The National Trust For Historic Preservation Sets Up $25M Fund To Protect Historic Black Sites
This will help ensure that historical sites important to African American history are no longer endangered.
The gentrification of historically black neighborhoods and urban centers around the country has prompted civic groups and individual citizens to preserve and protect historical black landmarks and sites.
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One of many examples of such grassroots efforts is last year's successful campaign by a group of Harlem artists who banded together to save the home of Langston Hughes. Now, through the National Trust for Historic Preservation, a $25 million fund has been put in place to help ensure that historical sites important to African American history are no longer endangered.
On Wednesday, The African American Cultural Heritage Action Fund announced that it will be financed through partnerships with groups like the Ford Foundation and the JPB Foundation to fill financing gaps toward the preservation of historical sites. Stephanie Meeks, president and CEO of the National Trust for Historic Preservation told WSAV, "There is an opportunity and an obligation for us to step forward boldly and ensure the preservation of places which tell the often-overlooked stories of African Americans and their many contributions to our nation.”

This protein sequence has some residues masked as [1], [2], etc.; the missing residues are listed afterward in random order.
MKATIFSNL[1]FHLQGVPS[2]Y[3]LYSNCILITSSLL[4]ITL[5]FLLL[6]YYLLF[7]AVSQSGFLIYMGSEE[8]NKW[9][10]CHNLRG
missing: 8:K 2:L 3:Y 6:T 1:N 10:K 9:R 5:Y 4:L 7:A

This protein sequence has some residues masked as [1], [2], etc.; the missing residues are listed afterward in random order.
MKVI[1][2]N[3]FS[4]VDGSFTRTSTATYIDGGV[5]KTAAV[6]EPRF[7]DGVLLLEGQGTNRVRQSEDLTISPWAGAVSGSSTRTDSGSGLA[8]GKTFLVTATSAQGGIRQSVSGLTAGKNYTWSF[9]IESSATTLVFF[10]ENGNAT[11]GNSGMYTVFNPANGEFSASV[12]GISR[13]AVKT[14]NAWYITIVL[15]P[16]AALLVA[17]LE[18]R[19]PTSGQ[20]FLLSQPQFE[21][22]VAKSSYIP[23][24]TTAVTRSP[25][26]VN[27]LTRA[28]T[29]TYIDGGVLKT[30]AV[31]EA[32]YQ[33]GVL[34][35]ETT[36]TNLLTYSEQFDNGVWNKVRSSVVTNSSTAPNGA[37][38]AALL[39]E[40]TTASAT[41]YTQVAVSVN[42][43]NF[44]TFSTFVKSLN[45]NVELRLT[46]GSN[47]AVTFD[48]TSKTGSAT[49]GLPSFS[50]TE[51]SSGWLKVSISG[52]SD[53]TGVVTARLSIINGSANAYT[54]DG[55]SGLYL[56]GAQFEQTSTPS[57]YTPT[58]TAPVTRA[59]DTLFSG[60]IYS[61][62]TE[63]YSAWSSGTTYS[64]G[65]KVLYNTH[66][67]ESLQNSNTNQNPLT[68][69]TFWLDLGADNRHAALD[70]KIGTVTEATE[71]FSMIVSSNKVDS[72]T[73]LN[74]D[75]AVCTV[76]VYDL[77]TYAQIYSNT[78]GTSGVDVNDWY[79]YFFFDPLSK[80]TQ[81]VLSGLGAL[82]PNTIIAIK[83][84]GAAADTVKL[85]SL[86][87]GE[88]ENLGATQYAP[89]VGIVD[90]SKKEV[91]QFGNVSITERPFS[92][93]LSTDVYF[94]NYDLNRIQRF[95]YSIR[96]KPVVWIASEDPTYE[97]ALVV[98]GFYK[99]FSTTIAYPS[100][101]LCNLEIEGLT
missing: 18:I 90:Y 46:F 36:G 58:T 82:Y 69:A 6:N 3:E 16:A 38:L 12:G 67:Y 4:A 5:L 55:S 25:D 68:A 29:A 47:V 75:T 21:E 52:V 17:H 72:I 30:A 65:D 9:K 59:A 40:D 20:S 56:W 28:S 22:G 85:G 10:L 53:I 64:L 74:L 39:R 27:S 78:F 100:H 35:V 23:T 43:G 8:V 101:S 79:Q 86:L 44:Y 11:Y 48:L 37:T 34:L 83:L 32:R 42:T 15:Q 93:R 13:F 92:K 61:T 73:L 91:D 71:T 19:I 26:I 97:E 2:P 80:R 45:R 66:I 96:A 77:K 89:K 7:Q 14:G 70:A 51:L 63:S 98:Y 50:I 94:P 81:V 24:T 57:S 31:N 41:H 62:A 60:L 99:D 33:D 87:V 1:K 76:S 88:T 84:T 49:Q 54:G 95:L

One such site is the Shockoe Bottom historic slave trade center in Richmond, Virginia. The second most prominent center for slave trade between 1830 and 1865, second only to New Orleans, has been largely paved. The historic area was named on the National Trust's 2014 list of America’s 11 Most Endangered Historic Places in 2014. Funds have been earmarked to preserve the important history of Shockoe Bottom. “The preservation challenge there is how do you memorialize this place and keep the story alive to inform future generations,” Meeks said.
At a time when heated discussions continue to mount on whether or not Confederate monuments and memorials should be removed, Ford Foundation President, Darren Walker had this to say, “We were concerned that the narrative around historical monuments and markers that was all about tearing things down,” he shared. “While we think there is a role to play in determining what monuments should remain, we believe that it is equally as important to create monuments and markers for people whose stories have not been told.”
We are definitely here for it.